Similarly, when the task God calls us to is one typically done by men, it’s easy to assume that men must be better suited to the task. However, very few occupations are inherently more suitable for men or women. Those who succeed in most things are typically those who have put forth the effort to learn the skill. The bottom line? If God is calling you to a task, you are the best person for the job.
Lesson Three: Avail yourself of the tools necessary for success.
When my husband asked on day one of three if I needed our power drill, I declined since the instruction booklet clearly stated that power tools were not necessary for this job. On day two, I grabbed our power drill before I left the house, and it was my constant companion for the duration. Having the right tool sped up the process and made each effort more effective.
Similarly, having the right tools are important for accomplishing any life goal. Whether it’s a formal education or on-the-job training, a dedicated mentor or a co-worker who will show you the ropes, make use of available resources.
Of course, sometimes resources are limited. Further education might not be possible. Your requests for assistance might go unanswered. I’ve found social media communities to be an effective resource for connecting me to like-minded people who helped me develop skills I lacked. And don’t overlook the abundance of information available online for almost any challenge you face. The right tools will accelerate the learning process and make your efforts more effective.
Lesson Four: Let others participate in the journey.
The first day I attempted desk construction Bethany, one of my students, came by and happily offered to help. “No, no,” I insisted. “I’ve got this.” It wasn’t until the second day when she stopped by again and suggested that she really didn’t mind helping that I gladly accepted her offer.
And I am so glad I did! Tackling such a monumental task together bonded us in ways that classes and mentoring could not have. Even though she didn’t know any more about it than I did, more than once she saw things that I missed—like the phone number on the instruction booklet where we could call for help.
Now, I not only have a sturdy, beautiful desk, but I also have a friend who loves the desk like I do. I have told Bethany that when our Lord calls me home, she owns this desk. The fact that it’s too big to fit through my office door, much less down two flights of stairs, doesn’t matter. If anyone has what it takes to disassemble this desk and put it back together somewhere else—it’s Bethany. The desk is hers.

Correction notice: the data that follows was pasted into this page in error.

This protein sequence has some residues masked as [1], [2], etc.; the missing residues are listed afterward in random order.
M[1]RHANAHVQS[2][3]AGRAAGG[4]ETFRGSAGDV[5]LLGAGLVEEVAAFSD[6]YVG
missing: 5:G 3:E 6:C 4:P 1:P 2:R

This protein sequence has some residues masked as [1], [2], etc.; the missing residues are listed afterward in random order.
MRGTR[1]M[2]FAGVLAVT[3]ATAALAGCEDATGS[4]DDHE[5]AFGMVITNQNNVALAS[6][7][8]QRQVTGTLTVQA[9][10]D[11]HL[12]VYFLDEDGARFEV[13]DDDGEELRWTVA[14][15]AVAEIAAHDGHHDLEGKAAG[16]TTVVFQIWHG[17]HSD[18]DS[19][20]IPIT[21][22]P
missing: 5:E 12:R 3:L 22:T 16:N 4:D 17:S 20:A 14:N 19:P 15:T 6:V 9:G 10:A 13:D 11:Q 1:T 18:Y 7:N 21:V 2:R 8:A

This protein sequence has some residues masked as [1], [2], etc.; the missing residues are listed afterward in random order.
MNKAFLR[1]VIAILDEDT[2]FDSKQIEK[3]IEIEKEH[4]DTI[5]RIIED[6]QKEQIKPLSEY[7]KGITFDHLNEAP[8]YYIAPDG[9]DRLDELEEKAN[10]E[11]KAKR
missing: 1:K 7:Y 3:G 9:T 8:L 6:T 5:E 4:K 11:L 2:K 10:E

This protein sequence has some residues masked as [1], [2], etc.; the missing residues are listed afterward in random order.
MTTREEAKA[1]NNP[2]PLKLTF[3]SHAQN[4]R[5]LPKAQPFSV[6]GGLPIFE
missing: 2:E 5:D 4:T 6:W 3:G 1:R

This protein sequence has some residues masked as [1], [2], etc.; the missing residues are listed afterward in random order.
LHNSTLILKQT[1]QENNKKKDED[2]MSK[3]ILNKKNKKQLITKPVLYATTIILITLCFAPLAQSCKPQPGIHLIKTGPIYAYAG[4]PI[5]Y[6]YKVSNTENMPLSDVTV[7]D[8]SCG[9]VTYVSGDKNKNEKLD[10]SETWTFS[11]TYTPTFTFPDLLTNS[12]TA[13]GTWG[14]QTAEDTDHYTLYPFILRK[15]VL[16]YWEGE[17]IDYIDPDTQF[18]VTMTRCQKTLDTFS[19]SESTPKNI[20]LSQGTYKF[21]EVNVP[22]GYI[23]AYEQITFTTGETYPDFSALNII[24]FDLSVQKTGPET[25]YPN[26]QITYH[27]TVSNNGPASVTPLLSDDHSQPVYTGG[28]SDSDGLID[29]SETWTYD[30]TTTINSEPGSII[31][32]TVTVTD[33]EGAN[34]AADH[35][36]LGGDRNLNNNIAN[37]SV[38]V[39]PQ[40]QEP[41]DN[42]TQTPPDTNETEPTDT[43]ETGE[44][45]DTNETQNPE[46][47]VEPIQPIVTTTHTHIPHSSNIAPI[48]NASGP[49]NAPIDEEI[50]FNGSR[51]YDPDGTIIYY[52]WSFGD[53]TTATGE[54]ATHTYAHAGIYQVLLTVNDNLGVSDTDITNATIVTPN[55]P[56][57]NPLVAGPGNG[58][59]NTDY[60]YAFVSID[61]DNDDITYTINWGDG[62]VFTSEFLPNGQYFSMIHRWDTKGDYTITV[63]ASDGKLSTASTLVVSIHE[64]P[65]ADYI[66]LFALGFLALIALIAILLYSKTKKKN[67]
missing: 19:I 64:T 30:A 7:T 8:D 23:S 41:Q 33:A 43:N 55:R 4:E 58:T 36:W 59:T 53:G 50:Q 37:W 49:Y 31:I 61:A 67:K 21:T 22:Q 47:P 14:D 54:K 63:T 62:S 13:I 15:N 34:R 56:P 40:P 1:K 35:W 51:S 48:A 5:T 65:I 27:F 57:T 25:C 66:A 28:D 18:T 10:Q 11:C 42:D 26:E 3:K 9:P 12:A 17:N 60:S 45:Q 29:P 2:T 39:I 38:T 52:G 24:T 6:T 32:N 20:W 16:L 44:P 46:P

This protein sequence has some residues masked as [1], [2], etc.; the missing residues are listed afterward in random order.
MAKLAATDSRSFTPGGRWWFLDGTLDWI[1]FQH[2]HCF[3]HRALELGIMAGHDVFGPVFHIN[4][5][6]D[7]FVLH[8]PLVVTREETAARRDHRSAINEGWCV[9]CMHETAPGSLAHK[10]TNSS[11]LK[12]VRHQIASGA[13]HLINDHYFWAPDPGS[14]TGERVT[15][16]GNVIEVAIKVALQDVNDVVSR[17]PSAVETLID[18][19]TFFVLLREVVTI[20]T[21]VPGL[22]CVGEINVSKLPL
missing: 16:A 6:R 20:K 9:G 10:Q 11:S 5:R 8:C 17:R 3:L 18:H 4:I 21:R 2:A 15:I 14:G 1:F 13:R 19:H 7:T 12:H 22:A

We also posted a progress report along with pictures each day on social media. Later we learned our friends across several states were watching with interest as we progressed toward our goal. They cheered us on and celebrated with us when we finished.
Likewise, our journey is richer when we allow others to walk alongside us. Many of our friends, family, teachers, and spiritual leaders will enjoy being part of our journey in whatever way they can. Whether they provide tangible help such as financial assistance or pray for and encourage us along the way, people who care about us want to help us achieve our goals. Even those who quietly observe from the sidelines are often rooting for us and learning from our experience. When we invite others into our process, we have support when we need it and a ready supply of people to celebrate with us when we reach our destination.
My desk now sits in my office as a daily reminder of what I can accomplish when I focus on one step at a time, have confidence in myself, make use of the right tools, and let others join me for the journey.
For more information on overcoming barriers to accomplish your goal, I hope you will read my book: Buried Talents: Overcoming Gendered Socialization to Answer God’s Call.
Photo by Monoar Rahman on Pexels.